If you test more, you’re going to find more, but only if the virus is still there.

“You can test until the cows come home,” Saag said. “The problem is, there’s a lot of cases here that are undiagnosed.”

In addition to looking at the percentage of tests that come back positive, which has been climbing in the last two weeks, hospitalizations also provide are a more timely indicator of how the pandemic is progressing.

Over the last week, the number of COVID-19 positive inpatients at DCH Health System in Tuscaloosa County has doubled from 35 on May 19 to 74 Tuesday. At least 20 of those patients are in intensive care units and 10 are on ventilators.

“When the hospitalization rates increase. It’s a reflection of the overall cases going up,” Saag said.

Statewide, hospitalization numbers are not yet available for this week, but last week hospitals reported their highest number of COVID-19 hospitalizations since the pandemic began.

In Jefferson County, hospitalizations are creeping back up after a lull throughout much of April, Jefferson County Health Officer Dr. Mark Wilson said last week. Cases are also rising again in Jefferson County.

And in Montgomery County, where the mayor and hospitals have reported a shortage of ICU beds, the patient count remains high as the county reports an ongoing, worrisome spike in new cases.

“We have places to put people, and we have got plenty of ventilators, but having said that, the intensive care scenario in the hospitals is definitely stretched,” said Dr. David Thrasher, the director of respiratory therapy at Jackson Hospital whose respiratory therapy group works critical care at all of the Montgomery area hospitals.

“The weekend before, my partner and I rounded around 140 patients. And this morning, we had 145 patients,” Thrasher said. “That is more than twice our normal volume. Normally, May is a slow month for us. The great majority of what we’re seeing in the hospital is COVID patients.”

ICU units at Montgomery area hospitals have been dedicated to treating COVID patients, and those units have been full, and hospitals have been out or nearly out of formal ICU beds, though there are enough ventilators to equip other areas to retrofit as intensive care beds.

“This weekend, there were just a few ICU beds left, but having said that, there were three emergency rooms I know of that had patients down there that we were treating,” Thrasher said.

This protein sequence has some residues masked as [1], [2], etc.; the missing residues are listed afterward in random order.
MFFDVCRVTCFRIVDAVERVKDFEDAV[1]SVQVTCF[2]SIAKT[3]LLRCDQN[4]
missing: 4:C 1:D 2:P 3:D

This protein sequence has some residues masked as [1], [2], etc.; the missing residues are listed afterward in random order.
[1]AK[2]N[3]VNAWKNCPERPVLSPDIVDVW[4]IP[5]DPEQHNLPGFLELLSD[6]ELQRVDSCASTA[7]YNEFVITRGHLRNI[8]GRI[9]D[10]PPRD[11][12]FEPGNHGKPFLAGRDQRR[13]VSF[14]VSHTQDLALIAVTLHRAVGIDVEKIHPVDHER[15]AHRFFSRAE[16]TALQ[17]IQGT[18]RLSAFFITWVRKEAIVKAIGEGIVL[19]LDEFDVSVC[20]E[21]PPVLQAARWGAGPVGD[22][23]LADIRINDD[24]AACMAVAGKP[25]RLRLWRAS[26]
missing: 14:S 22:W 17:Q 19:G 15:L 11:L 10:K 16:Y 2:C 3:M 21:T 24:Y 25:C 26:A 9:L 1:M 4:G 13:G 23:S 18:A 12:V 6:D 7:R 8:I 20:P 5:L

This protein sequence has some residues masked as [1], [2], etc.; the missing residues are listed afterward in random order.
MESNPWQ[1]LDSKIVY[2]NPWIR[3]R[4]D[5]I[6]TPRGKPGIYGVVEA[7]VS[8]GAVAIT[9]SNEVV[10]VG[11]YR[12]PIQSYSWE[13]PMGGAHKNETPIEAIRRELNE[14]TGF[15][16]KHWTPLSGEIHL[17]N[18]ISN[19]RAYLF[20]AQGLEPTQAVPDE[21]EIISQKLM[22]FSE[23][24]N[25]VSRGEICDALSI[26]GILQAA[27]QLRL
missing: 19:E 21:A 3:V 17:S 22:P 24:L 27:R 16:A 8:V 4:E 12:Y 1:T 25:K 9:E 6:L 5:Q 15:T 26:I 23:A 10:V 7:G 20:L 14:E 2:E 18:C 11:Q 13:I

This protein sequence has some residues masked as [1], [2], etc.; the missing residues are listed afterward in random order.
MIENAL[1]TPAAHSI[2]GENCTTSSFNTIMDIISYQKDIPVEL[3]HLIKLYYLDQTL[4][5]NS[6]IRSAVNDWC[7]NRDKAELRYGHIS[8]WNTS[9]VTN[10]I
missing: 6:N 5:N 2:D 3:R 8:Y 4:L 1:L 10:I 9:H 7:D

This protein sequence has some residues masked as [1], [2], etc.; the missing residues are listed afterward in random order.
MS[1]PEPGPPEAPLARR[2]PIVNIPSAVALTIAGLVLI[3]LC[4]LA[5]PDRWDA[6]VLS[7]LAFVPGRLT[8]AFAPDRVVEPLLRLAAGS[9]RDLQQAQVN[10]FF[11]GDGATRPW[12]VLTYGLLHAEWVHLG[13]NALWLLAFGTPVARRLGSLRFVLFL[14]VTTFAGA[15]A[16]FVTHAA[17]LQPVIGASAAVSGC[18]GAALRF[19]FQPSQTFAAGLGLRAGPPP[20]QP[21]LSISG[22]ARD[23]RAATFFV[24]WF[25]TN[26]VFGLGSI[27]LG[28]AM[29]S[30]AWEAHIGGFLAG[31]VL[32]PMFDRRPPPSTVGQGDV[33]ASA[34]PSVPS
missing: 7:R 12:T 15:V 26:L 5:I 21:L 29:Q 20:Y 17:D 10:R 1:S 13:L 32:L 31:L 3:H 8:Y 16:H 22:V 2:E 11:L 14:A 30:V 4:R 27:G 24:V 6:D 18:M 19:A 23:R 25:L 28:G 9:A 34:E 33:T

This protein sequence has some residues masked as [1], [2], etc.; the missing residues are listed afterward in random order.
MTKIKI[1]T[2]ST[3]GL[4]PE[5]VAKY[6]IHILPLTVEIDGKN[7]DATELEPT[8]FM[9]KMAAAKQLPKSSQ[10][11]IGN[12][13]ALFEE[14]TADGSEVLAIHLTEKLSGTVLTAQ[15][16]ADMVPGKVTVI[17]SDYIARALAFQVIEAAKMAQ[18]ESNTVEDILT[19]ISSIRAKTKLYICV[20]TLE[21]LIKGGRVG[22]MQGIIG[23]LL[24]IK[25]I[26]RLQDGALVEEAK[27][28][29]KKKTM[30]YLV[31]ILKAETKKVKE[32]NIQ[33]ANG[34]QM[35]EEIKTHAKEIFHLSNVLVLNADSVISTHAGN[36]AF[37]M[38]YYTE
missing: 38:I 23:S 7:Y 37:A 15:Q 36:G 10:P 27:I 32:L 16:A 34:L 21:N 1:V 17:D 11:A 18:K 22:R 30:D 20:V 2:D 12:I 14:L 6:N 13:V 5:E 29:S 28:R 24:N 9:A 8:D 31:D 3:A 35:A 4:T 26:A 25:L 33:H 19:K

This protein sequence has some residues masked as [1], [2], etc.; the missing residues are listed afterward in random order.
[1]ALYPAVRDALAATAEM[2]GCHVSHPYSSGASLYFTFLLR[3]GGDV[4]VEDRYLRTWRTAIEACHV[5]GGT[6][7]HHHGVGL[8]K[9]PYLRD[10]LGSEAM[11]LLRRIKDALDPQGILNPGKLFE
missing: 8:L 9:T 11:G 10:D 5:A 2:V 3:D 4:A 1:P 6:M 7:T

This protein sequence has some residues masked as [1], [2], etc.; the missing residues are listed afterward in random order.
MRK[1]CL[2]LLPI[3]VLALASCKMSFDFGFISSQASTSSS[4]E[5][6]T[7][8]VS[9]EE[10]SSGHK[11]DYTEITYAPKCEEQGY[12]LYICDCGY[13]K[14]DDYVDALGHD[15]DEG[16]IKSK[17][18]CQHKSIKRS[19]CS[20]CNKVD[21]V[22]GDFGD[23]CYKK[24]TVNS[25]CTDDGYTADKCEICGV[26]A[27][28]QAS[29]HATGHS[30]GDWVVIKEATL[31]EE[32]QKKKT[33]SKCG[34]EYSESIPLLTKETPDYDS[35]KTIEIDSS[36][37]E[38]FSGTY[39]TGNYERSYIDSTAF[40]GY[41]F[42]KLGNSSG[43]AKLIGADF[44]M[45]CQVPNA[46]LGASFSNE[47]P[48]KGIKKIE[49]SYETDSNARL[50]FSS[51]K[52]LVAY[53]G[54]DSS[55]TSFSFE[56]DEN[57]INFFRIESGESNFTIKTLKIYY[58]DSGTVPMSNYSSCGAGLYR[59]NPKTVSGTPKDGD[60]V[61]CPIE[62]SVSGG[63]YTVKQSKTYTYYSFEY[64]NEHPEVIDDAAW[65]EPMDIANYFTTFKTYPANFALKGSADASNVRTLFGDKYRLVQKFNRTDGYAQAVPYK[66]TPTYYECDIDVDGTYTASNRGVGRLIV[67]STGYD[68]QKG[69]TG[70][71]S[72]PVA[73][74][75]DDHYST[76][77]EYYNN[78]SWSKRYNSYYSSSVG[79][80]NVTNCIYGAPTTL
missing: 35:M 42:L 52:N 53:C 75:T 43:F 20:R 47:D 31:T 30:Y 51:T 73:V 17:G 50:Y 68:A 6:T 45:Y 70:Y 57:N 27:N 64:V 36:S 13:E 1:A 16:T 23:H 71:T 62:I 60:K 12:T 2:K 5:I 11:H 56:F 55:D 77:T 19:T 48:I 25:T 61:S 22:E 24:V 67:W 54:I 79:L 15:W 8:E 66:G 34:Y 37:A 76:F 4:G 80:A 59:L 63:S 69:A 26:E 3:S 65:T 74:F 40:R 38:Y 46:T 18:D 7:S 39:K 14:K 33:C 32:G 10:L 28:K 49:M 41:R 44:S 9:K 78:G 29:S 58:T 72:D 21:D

Montgomery has seen its case count more than triple since the month began.

“We’re surging,” Thrasher said. “We have got a lot more cases than we had a month ago, and a heck of a lot more cases than we did during the first 30 days of this pandemic.”

The increased patient load has put a physical and emotional strain on health care workers and staff, Thrasher said.

“It’s very difficult, very emotionally difficult for the doctors, the nurses, the therapists and of course the patients’ families,” he said.

Typically, most patients come off a ventilator in a matter of days, depending on what the cause is. That’s not the case with COVID-19.

“These patients, when they go ventilators, it’s a very long time, and the mortality is very poor across the nation for patients once they are on the ventilator,” Thrasher said. “So it’s emotionally draining — emotionally draining for the staff, the nurses, the respiratory therapists who are in there all day with them. It’s tough and it’s taken an emotional toll on everybody.”

Statewide, the rising case counts also pose an additional concern as people headed out to beaches, pools, parties and other events to celebrate Memorial Day on Monday, potentially exposing thousands of tourists and party-goers to the virus.

“I’m not an alarmist, but I’m worried,” Saag said. “I look around and over the holiday weekend, I saw large crowds of people, and I could count the number of people wearing a mask on one hand. We could be headed for some really tough times by the first of July.”

The rise in cases over the course of this month did not stop people from going to the beach or throwing Memorial Day parties. And Google’s mobility data, which tracks cell phone locations, has shown a sustained rise in out-of-home travel since the beginning of the month.

Wearing a mask, staying away from crowds and staying at home when you can is the best way to avoid getting and, more importantly, avoid spreading the virus if you don’t know you have it.

“You can feel great today, cough and give it to me, and you may not even know you had it for two or three days, when you start to develop symptoms,” Thrasher said. “So that’s the big problem we have. We don’t know who hasn’t until after the fact.”

Masks offer a limited amount of protection for the person who wears the mask. But masks and face covering are very effective at trapping the respiratory droplets from the person wearing the mask should they cough, sneeze or spit, thereby decreasing the chance of spreading the virus to other people.